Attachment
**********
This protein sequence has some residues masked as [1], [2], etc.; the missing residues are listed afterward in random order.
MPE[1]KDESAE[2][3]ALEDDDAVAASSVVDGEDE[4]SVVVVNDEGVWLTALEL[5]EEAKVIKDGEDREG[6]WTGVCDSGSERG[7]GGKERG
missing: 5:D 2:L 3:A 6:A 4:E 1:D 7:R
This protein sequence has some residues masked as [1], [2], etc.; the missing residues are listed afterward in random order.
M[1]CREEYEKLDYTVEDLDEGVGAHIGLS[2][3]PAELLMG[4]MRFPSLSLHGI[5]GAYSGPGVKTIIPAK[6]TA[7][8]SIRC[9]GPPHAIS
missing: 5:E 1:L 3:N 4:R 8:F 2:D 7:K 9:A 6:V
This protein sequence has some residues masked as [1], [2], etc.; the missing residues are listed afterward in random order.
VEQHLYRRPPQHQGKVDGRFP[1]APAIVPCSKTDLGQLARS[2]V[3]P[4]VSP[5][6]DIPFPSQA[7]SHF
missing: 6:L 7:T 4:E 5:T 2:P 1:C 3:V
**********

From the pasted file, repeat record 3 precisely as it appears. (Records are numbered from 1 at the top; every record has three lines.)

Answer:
This protein sequence has some residues masked as [1], [2], etc.; the missing residues are listed afterward in random order.
VEQHLYRRPPQHQGKVDGRFP[1]APAIVPCSKTDLGQLARS[2]V[3]P[4]VSP[5][6]DIPFPSQA[7]SHF
missing: 6:L 7:T 4:E 5:T 2:P 1:C 3:V